May I remember the fear of the competitive job interview. The cold sweat of the weak odds of getting it.
May I remember not getting the job and that sinking, heavy feeling of being not enough—not good enough. Not smart enough. Not experienced enough.
May I remember the times let show the weight of what I was carrying and the subsequent knowing that my burden would impact the quality of my work even though I did not want it to.
May I remember the start of my business and the many recession years, when I didn’t know where the money would come from to pay bills that were due weeks ago.
May I remember the throat-tightening tension of asking for something that really mattered: a referral, a testimonial, a speaking gig, an opportunity.
May I remember the exultation when I heard “yes!” and the aching loss when I heard “no,” or it’s equivalent disguised beneath “not now” or ignorant silence.
May I remember the bitterness of comparison.
May I remember watching others succeed and be seen and make more $$$.
May I remember the longing for something pretty to wear to work, something fine, something elegant that showed who I thought I needed to be for what they were paying me, as if the outfit was the value.
May I remember being fired and the deeply painful feeling that it was me who had been fired, as if I was broken. I harbored away this pain. Bore it alone and told no one for days, sure that I would never recover.
May I remember the exposure of being the only one. The only woman in a sea of men. The only young person in a sea of elders. The only one who disagreed. The only one who saw it the way I did. Of knowing I should and I must, speak up, but wanting to hide, to be small, to not say the hard thing.
May I remember the days when ‘work’ is suffocated by mental health or legal trouble or chemo or eldercare or addiction and the breaths of air my colleagues gave me with their understanding.
May I remember the walking, heavy-footed, back to work after each of my 3 children’s births; the anchor of longing pulling on my every step.
May I remember the war inside of me as the need to put food on the table struggled against the purpose I gained by simply holding my child against my body, at my breasts, in my arms all day.
May I remember the basking in the glow of a boss who saw me, who noticed my greatness, and who said, “you’ve got this” every single time I doubted myself.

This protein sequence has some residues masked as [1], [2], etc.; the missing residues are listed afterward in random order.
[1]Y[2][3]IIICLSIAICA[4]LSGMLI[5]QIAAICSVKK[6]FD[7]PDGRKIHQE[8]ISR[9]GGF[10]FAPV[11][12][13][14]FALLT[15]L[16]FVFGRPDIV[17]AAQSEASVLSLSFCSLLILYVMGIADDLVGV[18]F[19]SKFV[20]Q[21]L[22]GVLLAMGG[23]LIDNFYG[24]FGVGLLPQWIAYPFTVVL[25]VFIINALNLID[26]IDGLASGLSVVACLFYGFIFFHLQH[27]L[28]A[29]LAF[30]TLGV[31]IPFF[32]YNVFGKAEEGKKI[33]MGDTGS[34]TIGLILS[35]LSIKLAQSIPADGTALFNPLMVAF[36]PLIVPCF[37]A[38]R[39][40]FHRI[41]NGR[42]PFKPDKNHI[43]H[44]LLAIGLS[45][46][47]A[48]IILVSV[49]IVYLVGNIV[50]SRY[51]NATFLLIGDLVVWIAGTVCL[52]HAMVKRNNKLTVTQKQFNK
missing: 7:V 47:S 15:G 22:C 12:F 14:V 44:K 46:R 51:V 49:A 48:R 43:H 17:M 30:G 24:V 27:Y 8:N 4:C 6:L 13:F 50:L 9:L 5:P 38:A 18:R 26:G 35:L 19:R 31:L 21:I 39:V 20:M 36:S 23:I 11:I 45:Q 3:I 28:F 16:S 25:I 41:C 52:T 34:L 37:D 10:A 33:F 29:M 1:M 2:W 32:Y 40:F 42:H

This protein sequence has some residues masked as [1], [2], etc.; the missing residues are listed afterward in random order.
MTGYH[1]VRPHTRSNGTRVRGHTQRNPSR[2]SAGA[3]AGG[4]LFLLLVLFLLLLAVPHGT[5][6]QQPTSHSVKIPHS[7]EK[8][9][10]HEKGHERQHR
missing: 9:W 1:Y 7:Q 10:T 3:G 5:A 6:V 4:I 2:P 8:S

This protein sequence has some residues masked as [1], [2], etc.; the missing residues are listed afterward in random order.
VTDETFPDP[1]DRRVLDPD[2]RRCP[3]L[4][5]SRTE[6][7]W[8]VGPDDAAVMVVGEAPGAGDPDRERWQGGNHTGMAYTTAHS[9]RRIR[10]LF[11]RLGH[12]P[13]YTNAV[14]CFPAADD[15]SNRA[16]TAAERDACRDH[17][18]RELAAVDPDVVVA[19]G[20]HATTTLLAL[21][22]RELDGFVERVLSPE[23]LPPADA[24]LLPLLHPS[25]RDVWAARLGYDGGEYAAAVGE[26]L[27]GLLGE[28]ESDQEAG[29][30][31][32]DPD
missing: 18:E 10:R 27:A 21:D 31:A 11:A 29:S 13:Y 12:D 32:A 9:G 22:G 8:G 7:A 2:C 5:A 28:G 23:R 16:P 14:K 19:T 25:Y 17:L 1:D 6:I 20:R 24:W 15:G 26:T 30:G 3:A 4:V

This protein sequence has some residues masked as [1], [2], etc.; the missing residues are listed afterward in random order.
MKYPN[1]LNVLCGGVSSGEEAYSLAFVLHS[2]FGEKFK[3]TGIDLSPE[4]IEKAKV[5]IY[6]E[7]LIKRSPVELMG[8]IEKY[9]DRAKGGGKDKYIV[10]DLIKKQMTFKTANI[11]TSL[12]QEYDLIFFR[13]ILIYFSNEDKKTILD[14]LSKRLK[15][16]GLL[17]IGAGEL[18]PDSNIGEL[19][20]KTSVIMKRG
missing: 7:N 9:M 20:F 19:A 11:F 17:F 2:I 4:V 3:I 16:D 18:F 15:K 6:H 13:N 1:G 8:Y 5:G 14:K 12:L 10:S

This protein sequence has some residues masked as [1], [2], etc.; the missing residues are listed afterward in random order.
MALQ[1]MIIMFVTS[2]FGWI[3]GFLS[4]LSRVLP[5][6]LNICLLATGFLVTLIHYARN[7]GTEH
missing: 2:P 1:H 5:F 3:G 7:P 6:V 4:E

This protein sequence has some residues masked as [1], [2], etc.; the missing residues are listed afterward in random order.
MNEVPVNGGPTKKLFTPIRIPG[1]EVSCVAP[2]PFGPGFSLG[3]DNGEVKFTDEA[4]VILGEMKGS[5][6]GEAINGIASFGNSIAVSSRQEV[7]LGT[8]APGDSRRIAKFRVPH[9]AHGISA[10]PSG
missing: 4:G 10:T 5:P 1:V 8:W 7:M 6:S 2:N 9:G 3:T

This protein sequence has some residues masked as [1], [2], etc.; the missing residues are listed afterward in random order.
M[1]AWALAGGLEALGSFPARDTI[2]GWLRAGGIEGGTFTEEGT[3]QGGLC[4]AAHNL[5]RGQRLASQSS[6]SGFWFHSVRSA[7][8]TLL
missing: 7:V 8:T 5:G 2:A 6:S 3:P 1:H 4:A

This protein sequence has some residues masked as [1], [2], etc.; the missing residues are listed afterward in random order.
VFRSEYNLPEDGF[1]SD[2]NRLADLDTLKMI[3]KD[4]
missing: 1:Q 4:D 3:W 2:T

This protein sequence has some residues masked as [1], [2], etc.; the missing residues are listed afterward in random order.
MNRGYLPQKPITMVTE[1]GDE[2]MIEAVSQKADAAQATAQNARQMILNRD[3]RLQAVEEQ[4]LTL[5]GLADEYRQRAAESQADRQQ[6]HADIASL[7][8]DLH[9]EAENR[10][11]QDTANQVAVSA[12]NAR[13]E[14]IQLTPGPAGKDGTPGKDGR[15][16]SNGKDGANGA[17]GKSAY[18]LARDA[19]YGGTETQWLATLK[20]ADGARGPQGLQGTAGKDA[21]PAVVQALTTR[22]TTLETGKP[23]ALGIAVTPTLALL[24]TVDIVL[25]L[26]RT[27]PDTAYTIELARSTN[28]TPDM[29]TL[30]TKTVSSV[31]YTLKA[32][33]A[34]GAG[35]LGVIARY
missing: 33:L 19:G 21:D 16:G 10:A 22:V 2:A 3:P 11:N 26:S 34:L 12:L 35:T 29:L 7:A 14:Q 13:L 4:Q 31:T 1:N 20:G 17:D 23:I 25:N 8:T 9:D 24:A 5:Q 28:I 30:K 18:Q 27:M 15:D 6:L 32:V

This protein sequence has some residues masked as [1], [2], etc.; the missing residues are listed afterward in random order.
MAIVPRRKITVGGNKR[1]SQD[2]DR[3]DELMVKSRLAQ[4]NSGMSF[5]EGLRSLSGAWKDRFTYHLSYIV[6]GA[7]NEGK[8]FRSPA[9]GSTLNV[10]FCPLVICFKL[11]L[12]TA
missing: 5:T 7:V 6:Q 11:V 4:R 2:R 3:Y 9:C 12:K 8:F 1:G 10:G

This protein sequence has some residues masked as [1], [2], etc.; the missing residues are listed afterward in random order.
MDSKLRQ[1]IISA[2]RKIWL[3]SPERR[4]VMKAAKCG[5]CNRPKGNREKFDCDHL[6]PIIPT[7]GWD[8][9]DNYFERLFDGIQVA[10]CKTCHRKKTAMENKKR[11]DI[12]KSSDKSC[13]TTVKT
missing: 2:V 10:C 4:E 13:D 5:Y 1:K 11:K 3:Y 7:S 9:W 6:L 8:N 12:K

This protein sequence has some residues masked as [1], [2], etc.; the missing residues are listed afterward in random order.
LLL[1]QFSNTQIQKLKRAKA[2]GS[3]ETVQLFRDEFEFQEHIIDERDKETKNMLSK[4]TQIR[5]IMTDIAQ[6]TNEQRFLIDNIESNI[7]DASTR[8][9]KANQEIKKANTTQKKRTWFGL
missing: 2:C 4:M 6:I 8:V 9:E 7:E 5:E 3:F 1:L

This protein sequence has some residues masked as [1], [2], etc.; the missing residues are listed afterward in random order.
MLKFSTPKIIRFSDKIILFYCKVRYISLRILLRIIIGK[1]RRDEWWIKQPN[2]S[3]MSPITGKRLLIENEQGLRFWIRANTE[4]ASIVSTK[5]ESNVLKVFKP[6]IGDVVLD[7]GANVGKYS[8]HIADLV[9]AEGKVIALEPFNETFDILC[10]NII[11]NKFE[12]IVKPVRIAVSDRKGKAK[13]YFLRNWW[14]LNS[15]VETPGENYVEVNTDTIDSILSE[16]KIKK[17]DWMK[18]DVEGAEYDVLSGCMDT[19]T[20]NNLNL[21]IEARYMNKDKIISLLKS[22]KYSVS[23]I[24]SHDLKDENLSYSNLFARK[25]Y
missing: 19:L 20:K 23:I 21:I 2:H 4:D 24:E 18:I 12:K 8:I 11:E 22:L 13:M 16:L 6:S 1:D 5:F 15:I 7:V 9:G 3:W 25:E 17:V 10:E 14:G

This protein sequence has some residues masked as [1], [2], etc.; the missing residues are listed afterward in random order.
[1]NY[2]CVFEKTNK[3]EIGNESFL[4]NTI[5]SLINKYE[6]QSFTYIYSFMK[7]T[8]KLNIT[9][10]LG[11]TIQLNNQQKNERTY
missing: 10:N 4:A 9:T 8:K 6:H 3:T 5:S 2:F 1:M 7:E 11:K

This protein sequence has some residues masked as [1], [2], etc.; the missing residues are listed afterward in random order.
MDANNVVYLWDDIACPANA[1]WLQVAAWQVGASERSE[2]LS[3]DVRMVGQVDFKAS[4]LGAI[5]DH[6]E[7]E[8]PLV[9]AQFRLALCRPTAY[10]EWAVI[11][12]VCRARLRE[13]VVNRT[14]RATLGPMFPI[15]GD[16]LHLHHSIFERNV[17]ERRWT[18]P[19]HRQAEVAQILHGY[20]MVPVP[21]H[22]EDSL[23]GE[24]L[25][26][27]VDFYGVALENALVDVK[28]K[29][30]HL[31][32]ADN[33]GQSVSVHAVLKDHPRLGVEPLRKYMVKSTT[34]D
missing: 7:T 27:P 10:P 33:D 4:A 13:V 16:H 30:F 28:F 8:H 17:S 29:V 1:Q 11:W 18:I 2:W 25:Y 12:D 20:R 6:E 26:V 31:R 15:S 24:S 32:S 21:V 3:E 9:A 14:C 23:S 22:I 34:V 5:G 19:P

May I remember the trust between my colleagues. ard earned over years of partnership and hard conversations, and how it helped me inhale at work when we were doing hard things.
May I remember the times a colleague threw me under the bus and violated a confidence and I felt gaslighted and stupid and exposed.
May I remember the times when I said the wrong thing, did the wrong thing, and hurt someone caused offense, showed my racism or my ableism. The sting of knowing I messed up and the amazing grace when they let me own it and apologize and move forward together.
May I remember what it is like to be out of work, knowing everyone else is going somewhere in the early morning while I wait and scan and search for someone to want to hire me. Hi
When I remember all of this, I can forgive myself for my inadequacies and missteps.
When I remember, I sink into my gratitude for what I have. I remember that when I have enough it is time to give some away to those who don’t.
When I remember, I feel with you and hold space for you to show up as you are to work, doing the best you can.
When I remember, I am a better boss. A better leader. A better team player. A better business owner. A better co-worker. A better everything.
This Thanksgiving season, I remember. It may be the hardest ever for some. I see you. You’ve got this.
Just do the next thing.